This is a good sourcebook, and I do not really a whole lot to say about it, as it does its job well. It covers the period from the rise of the Sassanians to the failure of Julian's campaigns. It has sources both familiar and obscure, but thankfully the obscure ones are made readily available in English translation, as some of the Arabic and Armenian sources (while very problematic) can be very difficult to acquire. The begins with a small discussion of the sources, listing each author and telling a little about them, such as when they wrote, what language they wrote in and where they were, all of which is indispensable for source analysis. It is also necessary for understanding some of the more obscure sources, for while there is a lot of information on someone like Ammianus Marcellinus, there is very little on Moses Khorenats'i.

Nonetheless, the book has a few flaws. The major one is its lack of visual sources. It calls itself a "documentary history", but with a few plates of the Naqs-i Rustam and Firuzbad would go a long way to providing some more sources from the Sassanian side, as very few exist in this period. This is not asking a whole lot. These rock reliefs provide a lot of information on how the Sassanian kings viewed themselves, and putting a few places is not much of a stretch. The maps also weren't all that great. They were fairly dark and important regions often vanished into the margins, as they were spread over a couple of pages. The one with Roman roads in Syria and Mesopotamia was the only one that was any good, as a cursory search did not turn up any more accessible maps of the Roman roads in that region. The fact that the maps are significantly better in the second volume suggests that this was a clear problem in the first volume, and the authors fixed it. My final criticism is that the book is not complete. You need a copy of Ammianus Marcellinus for the later chapters, because he is just summed up, and the text itself is not provided. The little snippets that they give are virtually useless on their own, but you can't understand the campaigns of Constantius II or Julian without Ammianus, so those sections of the books are incomplete at best. This was presumably done for copyright reasons, but there is no reason that the authors couldn't have made a new translation of the relevant sections, as Ammianus wrote in Latin. It would have expanded this volume significantly, but without Ammianus it is incomplete.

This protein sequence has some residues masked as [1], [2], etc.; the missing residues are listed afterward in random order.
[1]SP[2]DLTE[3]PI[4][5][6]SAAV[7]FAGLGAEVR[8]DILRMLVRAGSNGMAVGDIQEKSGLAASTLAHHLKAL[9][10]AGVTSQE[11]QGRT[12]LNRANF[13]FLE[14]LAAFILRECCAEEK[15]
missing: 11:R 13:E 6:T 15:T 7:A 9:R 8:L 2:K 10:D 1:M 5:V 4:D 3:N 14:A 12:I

These quibbles are minor in comparison to how accessible many of the obscure Armenian, Arabic and later Byzantine histories have been made in regard to the Eastern frontier. This is a first-rate sourcebook, although it is not perfect. Highly recommended.
VAZGINO
waste of time
Jonariara
This is an essential work for anyone who is interested in the Late Antiquity, Byzantine/Roman History, Sasanian/Iranian history, and the history of war and trade.

Prepared by two of the most well-known scholars of Late Antique history, the book is a delightful academic work which might appeal to the more serious lay audience as well. It escapes the usual dryness of sourcebooks and primary source collections by adding a narrative, providing background information for the events, and comparing the accounts.

The particular strength of the book lies in its use of the lesser known sources such as the Chronicle of Zuqnin or Zachariah of Mytilene.

In some cases, one can argue that better uses could be made of Middle Persian narrative sources and later accounts, although the credibility of those has been seriously questioned by many scholars.

Another possible issue with the book is the use of end-notes. While the decision of the editors to use them is understandable, the absence of extra notes as footnotes discourages one's reference to them and at times makes the work a little hard to understand. I seriously suggest a conversion of the endnotes to footnotes in the future editions.

Both Lieu and Greatrex should be thanked for this effort which is sure to become a classic and a handbook for all students.